Remember the Rainforest 1
On March 31, we departed from Vila Rica, with a single pack mule and a member of our crew, because on expeditions of this order it is customary to carry as little cargo as possible. It was cool in the morning, and the mist coming down from the hills gave hope for a beautiful day. We climbed the northern part of the city, on a steep slope of the hill, a wide street, partly paved and flattened on the rock to the summit, from which you can find a beautiful panorama over the entire region dominated by the majestic Itacolumi.
Paved road in Vila Rica
In the deep caves, formed by the slopes of this mountain and those of the hill, whispers, among green forests and interesting blocks of rock, the Ribeirao de Ouro Preto or Carmo, the bearer of gold. Still very close to Vila Rica there is a fenced rusty fountain that is said to have curative property. At a short distance,
Mining pits in Vila Rica
we also notice the aforementioned mining pits, made of flexible gneiss, (itacolumito) that once contained such great wealth in gold, but whose exploration has not continued. Along the hill there was a landscape of great rugged beauty, with the steep slopes like flower-strewn ruins. Large numbers of houses lined the street, and the frequency of travelers and troops of loaded mules lends the region the appearance of wealth and European activity.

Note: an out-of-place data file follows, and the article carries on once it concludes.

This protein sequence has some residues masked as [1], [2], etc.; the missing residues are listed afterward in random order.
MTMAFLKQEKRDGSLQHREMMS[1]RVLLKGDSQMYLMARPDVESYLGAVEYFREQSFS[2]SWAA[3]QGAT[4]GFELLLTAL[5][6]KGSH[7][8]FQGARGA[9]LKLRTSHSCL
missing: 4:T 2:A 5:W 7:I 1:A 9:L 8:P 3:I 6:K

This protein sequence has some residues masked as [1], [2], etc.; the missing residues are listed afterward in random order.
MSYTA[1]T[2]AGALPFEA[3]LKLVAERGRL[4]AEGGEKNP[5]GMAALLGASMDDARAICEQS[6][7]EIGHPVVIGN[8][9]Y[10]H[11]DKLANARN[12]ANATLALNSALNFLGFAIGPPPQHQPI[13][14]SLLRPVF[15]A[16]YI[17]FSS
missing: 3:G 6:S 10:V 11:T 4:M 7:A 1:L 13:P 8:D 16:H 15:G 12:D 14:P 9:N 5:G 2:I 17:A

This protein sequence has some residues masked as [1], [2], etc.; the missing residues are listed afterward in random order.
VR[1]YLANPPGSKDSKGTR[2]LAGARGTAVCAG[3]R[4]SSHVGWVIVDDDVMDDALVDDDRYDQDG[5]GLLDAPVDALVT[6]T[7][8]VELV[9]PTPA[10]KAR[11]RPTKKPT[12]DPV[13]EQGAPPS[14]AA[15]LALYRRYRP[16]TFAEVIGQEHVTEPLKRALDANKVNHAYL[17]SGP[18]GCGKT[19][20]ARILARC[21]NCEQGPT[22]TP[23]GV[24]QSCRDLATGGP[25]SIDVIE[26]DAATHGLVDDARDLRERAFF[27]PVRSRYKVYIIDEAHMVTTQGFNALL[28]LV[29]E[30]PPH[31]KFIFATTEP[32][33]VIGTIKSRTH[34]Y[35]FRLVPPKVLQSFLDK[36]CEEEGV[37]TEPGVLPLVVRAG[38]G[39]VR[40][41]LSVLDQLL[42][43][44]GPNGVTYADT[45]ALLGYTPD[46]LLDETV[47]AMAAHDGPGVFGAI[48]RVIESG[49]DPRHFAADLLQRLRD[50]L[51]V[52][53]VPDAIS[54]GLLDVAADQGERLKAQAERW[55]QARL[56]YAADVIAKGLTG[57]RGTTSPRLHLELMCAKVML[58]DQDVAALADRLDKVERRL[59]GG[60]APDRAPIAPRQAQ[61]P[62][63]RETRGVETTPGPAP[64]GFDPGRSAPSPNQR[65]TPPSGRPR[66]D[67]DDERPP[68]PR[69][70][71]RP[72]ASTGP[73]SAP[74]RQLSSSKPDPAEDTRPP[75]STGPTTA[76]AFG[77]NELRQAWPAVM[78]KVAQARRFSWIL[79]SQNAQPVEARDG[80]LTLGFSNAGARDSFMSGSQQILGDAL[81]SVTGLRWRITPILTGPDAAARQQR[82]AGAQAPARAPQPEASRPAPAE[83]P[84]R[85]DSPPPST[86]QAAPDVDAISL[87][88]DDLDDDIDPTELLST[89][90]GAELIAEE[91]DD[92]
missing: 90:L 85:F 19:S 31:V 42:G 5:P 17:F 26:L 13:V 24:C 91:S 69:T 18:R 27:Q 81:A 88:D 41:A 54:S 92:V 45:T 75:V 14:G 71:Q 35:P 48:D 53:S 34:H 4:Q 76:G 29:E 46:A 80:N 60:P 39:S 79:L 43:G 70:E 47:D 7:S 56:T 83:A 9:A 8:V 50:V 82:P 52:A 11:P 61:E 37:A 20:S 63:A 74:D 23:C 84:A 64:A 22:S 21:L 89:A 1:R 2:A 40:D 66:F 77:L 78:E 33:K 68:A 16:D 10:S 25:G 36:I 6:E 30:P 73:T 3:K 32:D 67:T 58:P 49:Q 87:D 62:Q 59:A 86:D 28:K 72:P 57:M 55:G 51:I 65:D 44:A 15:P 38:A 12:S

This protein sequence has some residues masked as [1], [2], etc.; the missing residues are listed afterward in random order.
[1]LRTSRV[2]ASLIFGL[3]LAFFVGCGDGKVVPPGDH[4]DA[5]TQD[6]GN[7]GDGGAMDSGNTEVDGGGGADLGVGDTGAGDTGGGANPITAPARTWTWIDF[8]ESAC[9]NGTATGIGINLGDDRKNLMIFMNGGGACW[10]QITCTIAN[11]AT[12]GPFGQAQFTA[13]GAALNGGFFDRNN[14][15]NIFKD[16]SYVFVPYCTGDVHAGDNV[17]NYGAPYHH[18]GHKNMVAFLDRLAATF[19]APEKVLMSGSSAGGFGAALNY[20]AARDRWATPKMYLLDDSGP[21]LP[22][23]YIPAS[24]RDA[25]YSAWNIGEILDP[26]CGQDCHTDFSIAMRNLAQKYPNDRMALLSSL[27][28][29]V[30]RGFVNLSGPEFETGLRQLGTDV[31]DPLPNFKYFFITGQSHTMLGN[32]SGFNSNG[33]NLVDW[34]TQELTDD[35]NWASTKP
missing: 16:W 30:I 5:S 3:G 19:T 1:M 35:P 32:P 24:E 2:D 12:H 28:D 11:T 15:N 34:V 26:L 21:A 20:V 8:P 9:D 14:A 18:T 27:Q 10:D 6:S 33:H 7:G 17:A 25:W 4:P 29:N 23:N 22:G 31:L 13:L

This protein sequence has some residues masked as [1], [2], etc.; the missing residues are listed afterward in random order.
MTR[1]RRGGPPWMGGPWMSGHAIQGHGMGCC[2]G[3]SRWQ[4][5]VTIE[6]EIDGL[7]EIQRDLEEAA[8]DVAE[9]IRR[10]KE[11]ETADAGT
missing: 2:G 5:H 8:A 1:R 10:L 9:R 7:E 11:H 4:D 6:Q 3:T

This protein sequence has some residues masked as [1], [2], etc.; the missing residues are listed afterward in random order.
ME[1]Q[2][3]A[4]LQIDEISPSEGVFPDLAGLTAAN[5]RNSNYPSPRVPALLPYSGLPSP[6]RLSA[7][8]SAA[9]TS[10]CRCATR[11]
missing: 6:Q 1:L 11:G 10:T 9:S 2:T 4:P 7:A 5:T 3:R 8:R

In the small village of Taquaral, the road goes down, always steep, until it reaches a branch of Vila Rica, the great Arraial da Passagem, whose inhabitants, in general, make a living from the plantations and vines they sell in the capital. Before it was the gold mines of this place that were very productive, especially that of the hill of Santo Antonio, where this saint has a votive chapel; Now, however, there is almost no industry there. In the village we crossed a small stone bridge to the right bank of Ribeirao do Carmo, whose waters spread
Riberao do Carmo
freshness through the narrow valley, and we climbed a hill in several zigzags, from which we can see the city of Mariana, in the stony valley of Ribeirao do Carma.
This city of four thousand and eight hundred souls, of clean little houses, built in regular order and with wide streets, gives a favorable impression.